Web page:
GC4D9X3

In Honor of National Trails Day

Something to think about as you ponder National Trails Day!

Something to think about as you ponder National Trails Day!

Review: Pedometer

The GEAR Pedometer

The Best Pedometer I Have Used

I received this pedometer when I participated in a study researching geocaching and health and fitness. I was one of the few in SWAG (South Arlington Area Geocachers) who liked the pedometer we received. Others complained it was too sensitive, a feature I treasure.

I have a short stride (about 14 inches) and I overpronate. Most pedometers are unable to measure my steps with accuracy. This one did! I walked around the school, counting my steps. When I checked the pedometer, the number matched.

Devices which depend on GPS to measure distance don’t work when I’m in the classroom. While I may be walking around a lot, the distance I travel in the room is quite short. I can cross the room in only 11 steps while dodging desks and student paraphernalia. On testing days I prefer to use an old-fashioned pedometer.

I’m not a techno-geek. Too many buttons scare me. This has one friendly orange button for everything.

I have looked for pedometers by the same maker with no luck. It’s made out of hard plastic which means it will soon become brittle and break. I have the feeling it’s a cheap brand; maybe it only sells in bulk.

The Interior

Just One Button

The Bluebonnet Trail at Cedar Creek Nature Preserve

Cedar Ridge may be the most challenging YRE in Texas because of the narrow trails and steep ups-and-downs.  Bring walking sticks and water.

–H. Hull

I wish I’d known this before Victor and I attempted Cedar Ridge.

Maybe I’d gotten cocky. We’d walked the Irish Streets 5k and finished it feeling energetic, not worn out as we used to when we first began volksmarching.

Maybe it was peer pressure. We’d participated in one of the Dallas Trekkers Social Hours. If all these Dallas Trekkers were going to hike (I really should have paid attention to the verb; I’m a walker,not a hiker) Cedar Creek, surely I could/should hike it, too.

In any case, it was early morning (the crack of 11AM) and Victor and I were at the Cedar Creek Nature Preserve to hike.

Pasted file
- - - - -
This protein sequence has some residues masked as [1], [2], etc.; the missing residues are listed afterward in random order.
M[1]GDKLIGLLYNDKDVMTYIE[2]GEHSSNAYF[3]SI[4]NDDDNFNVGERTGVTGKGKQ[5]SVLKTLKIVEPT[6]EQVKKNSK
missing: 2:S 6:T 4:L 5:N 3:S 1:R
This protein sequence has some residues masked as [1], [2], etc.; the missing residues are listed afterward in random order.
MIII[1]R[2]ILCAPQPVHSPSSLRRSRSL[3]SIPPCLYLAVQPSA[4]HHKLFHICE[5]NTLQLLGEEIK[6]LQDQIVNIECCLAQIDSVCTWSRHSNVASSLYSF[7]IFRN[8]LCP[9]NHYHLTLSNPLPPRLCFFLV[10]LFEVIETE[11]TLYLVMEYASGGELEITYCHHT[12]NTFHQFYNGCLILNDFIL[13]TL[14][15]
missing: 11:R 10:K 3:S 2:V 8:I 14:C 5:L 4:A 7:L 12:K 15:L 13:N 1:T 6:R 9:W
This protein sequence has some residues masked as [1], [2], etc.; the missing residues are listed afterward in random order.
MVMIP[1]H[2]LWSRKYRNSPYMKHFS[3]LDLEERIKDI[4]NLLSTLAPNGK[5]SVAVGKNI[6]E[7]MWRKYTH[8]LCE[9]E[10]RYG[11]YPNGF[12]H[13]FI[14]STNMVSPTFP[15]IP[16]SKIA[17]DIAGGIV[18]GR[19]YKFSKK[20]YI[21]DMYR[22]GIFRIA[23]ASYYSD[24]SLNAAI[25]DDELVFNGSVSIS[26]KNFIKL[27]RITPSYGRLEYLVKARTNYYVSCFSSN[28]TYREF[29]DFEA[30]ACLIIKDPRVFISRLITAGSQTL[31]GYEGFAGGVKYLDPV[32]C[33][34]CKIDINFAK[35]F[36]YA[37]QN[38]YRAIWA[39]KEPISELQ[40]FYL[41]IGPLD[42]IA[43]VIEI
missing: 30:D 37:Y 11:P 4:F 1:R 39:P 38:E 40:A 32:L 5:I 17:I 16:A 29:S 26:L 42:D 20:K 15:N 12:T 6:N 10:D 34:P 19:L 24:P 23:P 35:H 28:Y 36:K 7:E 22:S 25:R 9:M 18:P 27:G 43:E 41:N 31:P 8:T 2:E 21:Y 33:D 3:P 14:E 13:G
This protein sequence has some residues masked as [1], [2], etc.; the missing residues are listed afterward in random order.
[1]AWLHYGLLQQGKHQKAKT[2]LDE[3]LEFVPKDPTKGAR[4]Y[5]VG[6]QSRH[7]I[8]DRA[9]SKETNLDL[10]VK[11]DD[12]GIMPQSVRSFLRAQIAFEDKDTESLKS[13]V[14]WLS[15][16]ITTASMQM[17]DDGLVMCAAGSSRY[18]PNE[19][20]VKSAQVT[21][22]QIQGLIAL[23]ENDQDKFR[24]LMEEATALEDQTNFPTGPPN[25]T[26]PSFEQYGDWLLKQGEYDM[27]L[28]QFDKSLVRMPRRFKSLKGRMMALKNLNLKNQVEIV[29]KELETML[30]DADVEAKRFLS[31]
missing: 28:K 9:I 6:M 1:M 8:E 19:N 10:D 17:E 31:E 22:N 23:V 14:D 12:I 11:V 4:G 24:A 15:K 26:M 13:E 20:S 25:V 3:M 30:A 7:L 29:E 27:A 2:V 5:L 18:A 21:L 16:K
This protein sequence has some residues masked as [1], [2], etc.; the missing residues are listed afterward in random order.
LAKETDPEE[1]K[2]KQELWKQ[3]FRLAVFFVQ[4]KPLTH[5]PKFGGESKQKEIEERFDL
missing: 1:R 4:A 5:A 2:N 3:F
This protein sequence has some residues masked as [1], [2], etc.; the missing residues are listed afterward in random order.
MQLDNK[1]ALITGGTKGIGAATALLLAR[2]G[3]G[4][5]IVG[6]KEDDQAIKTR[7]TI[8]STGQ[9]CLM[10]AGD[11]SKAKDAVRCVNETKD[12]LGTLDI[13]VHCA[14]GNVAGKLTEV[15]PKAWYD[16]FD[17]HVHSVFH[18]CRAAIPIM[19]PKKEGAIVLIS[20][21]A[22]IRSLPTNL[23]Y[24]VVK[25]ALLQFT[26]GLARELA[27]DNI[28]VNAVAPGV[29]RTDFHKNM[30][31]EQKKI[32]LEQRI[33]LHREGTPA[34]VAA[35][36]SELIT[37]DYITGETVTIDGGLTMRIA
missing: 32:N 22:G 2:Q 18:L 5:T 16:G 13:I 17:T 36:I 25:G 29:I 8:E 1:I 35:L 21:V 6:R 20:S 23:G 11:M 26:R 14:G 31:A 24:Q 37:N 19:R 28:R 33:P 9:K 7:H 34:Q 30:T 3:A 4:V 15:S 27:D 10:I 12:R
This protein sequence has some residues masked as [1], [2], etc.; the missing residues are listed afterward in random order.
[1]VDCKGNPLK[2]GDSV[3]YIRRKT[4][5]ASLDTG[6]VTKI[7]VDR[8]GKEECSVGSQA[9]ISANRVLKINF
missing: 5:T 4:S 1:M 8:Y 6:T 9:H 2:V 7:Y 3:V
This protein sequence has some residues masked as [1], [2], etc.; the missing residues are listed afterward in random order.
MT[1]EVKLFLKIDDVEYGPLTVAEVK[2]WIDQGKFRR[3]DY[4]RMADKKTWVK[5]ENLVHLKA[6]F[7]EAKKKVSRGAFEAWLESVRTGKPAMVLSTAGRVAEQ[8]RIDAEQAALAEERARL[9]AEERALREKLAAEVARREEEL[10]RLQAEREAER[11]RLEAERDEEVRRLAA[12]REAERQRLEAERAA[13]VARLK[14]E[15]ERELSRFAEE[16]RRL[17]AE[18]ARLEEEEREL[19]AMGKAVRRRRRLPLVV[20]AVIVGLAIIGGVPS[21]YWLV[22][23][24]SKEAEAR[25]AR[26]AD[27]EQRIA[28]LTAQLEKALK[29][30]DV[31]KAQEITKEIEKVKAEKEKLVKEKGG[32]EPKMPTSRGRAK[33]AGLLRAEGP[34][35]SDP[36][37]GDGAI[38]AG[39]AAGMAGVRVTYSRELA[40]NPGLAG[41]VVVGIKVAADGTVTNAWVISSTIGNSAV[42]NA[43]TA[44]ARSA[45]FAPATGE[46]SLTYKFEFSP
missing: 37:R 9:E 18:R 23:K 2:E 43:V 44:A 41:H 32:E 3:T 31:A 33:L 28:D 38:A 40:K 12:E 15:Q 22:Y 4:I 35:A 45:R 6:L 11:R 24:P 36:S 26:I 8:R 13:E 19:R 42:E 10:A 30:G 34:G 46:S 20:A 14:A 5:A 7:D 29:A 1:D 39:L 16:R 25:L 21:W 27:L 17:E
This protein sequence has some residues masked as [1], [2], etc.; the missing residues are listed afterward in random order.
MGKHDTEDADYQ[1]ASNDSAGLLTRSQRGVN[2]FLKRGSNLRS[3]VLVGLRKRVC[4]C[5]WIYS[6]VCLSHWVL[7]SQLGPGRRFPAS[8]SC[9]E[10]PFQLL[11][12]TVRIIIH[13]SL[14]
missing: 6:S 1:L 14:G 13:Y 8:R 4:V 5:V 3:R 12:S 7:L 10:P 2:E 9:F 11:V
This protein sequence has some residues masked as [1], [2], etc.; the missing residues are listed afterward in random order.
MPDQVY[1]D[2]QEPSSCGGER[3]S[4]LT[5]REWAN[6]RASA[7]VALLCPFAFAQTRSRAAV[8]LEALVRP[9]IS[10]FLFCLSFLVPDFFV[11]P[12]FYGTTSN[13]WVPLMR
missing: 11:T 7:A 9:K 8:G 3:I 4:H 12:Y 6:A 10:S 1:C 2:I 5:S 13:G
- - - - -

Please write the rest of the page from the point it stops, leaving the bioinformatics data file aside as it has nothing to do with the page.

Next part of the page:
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We’re here!

I was even feeling confident enough to think we’d attempt the 10k for the first time ever. The Dallas Trekkers were going to hike the 10k and I was an official Dallas Trekker. But… we couldn’t find our group.

We were late (as usual) and they took off without us. Victor and I looked around at the many toddlers and elderly toddling the trails and decided we could do it on our own. Sure, many were carrying hiking sticks and we had none. Sure, many carried water and we’d forgotten our water bottles. After all, there were also many running these trails. How rough could it be if there were joggers on the trails.

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Trail Sign

There were many trails to follow. We selected the Bluebonnet Trail because the Dallas Trekkers were supposed to be seeking bluebonnets.

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It may not be a bluebonnet but it’s blooming!

I ignored the sign about snakes. I was sure I’d only see tree roots and I didn’t want to scare myself too badly.

We met some nice dogs on the trail. We met some nice people, including a couple who were training for a hike with their teenage grandsons over the summer. We did not meet any snakes.

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The lake is a pond, but there were still ducks to see!

I swear that trail had more ups than downs. I’m not 100% sure we stayed on the trails the whole time. I wish we’d brought hiking sticks and water.

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Bluebonnets and Cacti

I’m grateful for the clear skies and cool breezes of the day. I’m grateful for my walking and geocaching companion, Victor. And I’m grateful I have the health to enjoy geocaching, volksmarching, and Mother Nature.

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Bluebonnets on the Trail